Sen. John Kennedy said Sunday that despite the U.S. intelligence community’s unwavering conclusion that Russia was behind the 2016 theft of emails from the Democratic National Committee and Clinton campaign, he believes it’s possible Ukraine was to blame.
During an appearance on “Fox News Sunday,” host Chris Wallace asked Kennedy if he believed Russia or Ukraine was behind the computer hack.
“I don’t know, nor do you,” Kennedy replied.
Wallace said, “the entire intelligence community says it was Russia.”
“Right, but it could also be Ukraine,” Kennedy said. “I’m not saying that I know one way or the other.”
The Louisiana Republican’s remarks came just days after former National Security Council official Fiona Hill warned lawmakers the theory that Ukraine, and not Russia, was the culprit behind the 2016 election meddling was a “fictional narrative that has been perpetrated and propagated by the Russian security services.”
“I would ask that you please not promote politically driven falsehoods that so clearly advance Russian interests,” Hill said in the opening statement of her testimony before the House Intelligence Committee hearing in the impeachment inquiry into allegations that President Donald Trump used military aid to pressure Ukraine into opening investigations for his own political gain.
Hill said the conclusion that Russia was the culprit “is beyond dispute” and warned that “fictions” like the Ukraine theory “are harmful even if they are deployed for purely domestic political purposes.”
“Ms. Hill is entitled to her opinion,” Kennedy said Sunday. He argued that he did not know the extent of Ukrainian election interference because “no rebuttal evidence was allowed to be offered” and the Democratically-controlled committee blocked a witness who was a “DNC operative who lobbied the Ukrainian embassy to get involved.”
“The absence of evidence is not the evidence of absence if you’re not allowed to call your own witnesses,” he said.
Rep. Eric Swalwell, D-Calif., who sits on the House Intelligence Committee, slammed Kennedy’s comment.
“It was Russia. And as a country, we have to make sure that we absolutely acknowledge it was Russia, condemn Russia for it. And it actually plays into Russia’s hands if they have this equivalence with Ukraine, where we’re saying, “Well, maybe we don’t know which one it was,” he said.
During a “Fox & Friends” interview on Friday, Trump reiterated his belief in an unfounded conspiracy theory that Ukraine physically possessed the DNC server that had been hacked.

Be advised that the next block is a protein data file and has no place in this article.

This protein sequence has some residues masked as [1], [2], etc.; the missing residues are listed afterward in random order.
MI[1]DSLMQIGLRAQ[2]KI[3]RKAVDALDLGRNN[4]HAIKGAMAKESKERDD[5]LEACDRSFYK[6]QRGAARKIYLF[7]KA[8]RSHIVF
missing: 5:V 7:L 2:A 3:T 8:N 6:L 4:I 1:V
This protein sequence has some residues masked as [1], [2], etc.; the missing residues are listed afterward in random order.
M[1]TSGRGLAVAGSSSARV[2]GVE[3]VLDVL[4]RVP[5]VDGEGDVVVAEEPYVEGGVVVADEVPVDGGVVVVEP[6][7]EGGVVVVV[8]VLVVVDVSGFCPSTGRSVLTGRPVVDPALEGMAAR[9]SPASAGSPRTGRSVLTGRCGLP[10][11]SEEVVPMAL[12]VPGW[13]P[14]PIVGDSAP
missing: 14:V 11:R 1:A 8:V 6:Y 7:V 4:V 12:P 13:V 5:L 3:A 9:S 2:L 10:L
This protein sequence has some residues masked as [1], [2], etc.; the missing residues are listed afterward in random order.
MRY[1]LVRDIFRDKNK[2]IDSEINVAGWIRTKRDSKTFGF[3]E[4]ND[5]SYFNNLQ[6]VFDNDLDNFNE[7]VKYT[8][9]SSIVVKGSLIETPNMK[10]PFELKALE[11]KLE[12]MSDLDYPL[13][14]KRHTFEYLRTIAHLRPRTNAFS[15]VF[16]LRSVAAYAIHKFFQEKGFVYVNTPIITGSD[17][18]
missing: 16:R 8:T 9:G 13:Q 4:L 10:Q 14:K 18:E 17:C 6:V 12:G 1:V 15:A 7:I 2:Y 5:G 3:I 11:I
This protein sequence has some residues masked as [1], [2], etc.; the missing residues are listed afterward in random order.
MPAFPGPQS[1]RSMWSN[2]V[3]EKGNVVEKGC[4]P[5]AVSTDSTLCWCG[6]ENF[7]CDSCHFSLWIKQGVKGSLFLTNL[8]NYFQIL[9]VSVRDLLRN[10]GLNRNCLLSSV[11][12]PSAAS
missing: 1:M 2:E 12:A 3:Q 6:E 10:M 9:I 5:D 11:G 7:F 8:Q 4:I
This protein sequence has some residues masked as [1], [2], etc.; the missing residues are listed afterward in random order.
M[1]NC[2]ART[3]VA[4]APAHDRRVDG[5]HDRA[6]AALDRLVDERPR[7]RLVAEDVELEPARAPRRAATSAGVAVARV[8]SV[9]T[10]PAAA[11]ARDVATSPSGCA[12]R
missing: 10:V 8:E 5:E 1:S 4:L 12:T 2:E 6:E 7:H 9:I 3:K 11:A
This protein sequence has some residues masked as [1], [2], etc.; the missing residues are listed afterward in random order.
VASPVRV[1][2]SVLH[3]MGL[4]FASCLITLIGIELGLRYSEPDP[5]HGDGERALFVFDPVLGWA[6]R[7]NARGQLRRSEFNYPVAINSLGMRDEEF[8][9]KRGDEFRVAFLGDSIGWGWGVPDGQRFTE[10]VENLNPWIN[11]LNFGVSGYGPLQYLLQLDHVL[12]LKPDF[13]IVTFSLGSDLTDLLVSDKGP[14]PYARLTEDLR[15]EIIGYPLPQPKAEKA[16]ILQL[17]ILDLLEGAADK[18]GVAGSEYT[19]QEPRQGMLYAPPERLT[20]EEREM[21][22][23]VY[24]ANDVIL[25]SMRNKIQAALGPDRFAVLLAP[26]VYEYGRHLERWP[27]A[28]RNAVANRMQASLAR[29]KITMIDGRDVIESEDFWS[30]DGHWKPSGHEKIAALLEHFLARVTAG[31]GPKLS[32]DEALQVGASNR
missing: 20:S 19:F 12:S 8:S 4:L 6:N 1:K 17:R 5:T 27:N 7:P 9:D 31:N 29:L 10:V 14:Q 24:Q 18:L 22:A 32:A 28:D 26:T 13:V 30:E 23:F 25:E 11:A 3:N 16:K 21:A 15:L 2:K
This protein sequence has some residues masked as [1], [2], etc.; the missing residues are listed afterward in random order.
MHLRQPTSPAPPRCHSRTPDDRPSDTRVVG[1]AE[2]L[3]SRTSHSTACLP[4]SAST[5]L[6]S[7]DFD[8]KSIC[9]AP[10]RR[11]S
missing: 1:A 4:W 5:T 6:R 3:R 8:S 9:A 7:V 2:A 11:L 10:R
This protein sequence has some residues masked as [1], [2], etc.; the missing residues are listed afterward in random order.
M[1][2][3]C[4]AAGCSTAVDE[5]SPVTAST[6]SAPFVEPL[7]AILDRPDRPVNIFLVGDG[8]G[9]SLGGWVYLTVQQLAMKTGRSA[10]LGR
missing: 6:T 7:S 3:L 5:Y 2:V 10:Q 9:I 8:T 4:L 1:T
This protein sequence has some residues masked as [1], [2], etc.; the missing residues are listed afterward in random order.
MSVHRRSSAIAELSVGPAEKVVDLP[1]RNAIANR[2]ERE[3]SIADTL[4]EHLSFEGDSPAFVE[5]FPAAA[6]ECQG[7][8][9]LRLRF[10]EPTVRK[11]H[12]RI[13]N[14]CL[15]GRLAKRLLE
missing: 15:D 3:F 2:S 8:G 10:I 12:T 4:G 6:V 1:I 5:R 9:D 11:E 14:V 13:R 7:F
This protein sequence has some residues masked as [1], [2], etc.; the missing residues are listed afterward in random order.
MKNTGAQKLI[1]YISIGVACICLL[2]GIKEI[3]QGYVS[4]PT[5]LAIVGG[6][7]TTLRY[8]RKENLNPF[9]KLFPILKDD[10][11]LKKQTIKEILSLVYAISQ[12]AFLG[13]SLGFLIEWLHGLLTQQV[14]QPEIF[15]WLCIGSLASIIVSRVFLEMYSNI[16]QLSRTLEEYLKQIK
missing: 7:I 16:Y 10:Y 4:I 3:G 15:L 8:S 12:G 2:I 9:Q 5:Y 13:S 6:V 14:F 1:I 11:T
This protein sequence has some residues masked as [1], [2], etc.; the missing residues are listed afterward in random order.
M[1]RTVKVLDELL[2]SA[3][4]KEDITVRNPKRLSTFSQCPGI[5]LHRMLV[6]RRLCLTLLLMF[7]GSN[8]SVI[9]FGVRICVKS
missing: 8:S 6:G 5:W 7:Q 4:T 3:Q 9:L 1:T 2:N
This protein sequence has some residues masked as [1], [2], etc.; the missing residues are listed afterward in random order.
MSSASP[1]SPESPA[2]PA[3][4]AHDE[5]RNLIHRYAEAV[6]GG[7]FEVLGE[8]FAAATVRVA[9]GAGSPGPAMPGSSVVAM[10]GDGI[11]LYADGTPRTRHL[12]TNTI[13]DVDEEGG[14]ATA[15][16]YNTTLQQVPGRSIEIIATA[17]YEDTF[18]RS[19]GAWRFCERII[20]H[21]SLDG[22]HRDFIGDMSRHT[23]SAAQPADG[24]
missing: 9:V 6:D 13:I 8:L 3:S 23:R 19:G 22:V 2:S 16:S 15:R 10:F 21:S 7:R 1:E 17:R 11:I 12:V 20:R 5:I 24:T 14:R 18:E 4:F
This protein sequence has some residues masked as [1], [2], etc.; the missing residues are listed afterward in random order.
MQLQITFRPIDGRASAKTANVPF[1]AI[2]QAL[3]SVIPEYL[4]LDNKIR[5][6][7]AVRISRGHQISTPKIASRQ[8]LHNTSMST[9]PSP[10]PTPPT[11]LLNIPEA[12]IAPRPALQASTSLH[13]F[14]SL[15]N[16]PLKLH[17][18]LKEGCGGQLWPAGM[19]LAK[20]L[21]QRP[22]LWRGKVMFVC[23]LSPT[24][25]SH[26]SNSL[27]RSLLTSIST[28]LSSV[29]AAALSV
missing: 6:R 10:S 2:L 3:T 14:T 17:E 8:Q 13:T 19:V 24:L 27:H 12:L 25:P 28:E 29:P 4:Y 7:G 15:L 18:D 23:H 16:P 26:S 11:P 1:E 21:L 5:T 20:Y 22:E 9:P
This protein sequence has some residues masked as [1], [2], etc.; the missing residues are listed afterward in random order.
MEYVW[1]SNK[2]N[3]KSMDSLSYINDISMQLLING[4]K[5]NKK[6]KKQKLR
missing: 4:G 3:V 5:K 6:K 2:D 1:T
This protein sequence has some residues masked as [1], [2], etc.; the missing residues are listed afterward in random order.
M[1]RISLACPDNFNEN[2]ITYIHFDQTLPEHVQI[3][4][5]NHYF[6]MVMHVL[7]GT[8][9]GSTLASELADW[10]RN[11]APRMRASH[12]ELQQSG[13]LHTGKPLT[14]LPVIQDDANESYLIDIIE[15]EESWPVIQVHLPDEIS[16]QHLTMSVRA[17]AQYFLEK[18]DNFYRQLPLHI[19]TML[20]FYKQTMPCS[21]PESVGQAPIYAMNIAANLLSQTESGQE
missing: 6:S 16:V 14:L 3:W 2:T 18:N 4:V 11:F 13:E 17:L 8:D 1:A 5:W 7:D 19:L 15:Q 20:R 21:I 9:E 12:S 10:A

“It’s very interesting. It’s very interesting. They have this server right, from the DNC Democratic National Committee,” Trump said.
“Who has the server,” asked co-host Brian Kilmeade.
“The FBI went in and they told him, ‘Get out of here. You’re not getting it. We’re not giving it to you,'” though Trump did not clarify who “he” was in this context, nor where “the FBI went in,” nor who told the FBI to “get out.”
“They gave the server to CrowdStrike or whatever it’s called, which is a company owned by a very wealthy Ukrainian. And I still want to see that server. You know, the FBI has never gotten that server. That’s a big part of this whole thing. Why did they give it to a Ukrainian company?” Trump said.
“Are you sure they gave it to Ukraine?” Kilmeade asked.
“Well, that’s what the word is,” Trump said, though he did not say from whom he had heard that.
CrowdStrike is a publicly-traded cybersecurity company based in California that was co-founded in 2011 by American George Kurtz and Russian-born American Dmitri Alperovitch. Neither of them is Ukrainian.
The company, which has also done work for the Republican National Committee, was hired by the DNC to determine who was behind the theft of the emails. CrowdStrike determined io was Russian intelligence operatives, and that conclusion was later confirmed by the FBI and other intelligence agencies.
Tom Bossert, Trump’s former homeland security adviser, has said the notion that Ukraine was behind the DNC hack “has no validity.”
“It’s not only a conspiracy theory, it is completely debunked,” Bossert said in September on ABC News “This Week.” He said he was “deeply frustrated” by people who repeat “that debunked theory to the president. It sticks in his mind when he hears it over and over again.”
Trump also referenced CrowdStrike and the DNC server in a July 25 phone call with Ukrainian President Volodymyr Zelensky, which is at the heart of the impeachment inquiry.
Critics have said Trump sees the Ukraine theory as a way to refute former special counsel Robert Mueller’s conclusion that “the Russian government perceived it would benefit from a Trump presidency and worked to secure that outcome” through “sweeping and systematic” interference in the election.
When asked Sunday why Trump does not accept the conclusion of U.S. intelligence experts and the Department of Justice, White House counselor Kellyanne Conway said Trump “wants to get to the bottom of what happened in 2016” and “to secure our elections in the future.”
She then warned the news media not to “interfere in the 2020 election the way they tried in the 2016 election” by downplaying Trump’s chances of defeating Hillary Clinton.
In her testimony last week, Hill also expressed concerns about the 2020 election, warning that “Russia’s security services and their proxies have geared up to repeat their interference.”
And she said, “The impact of the successful 2016 Russian campaign remains evident today. Our nation is being torn apart. Truth is questioned.”
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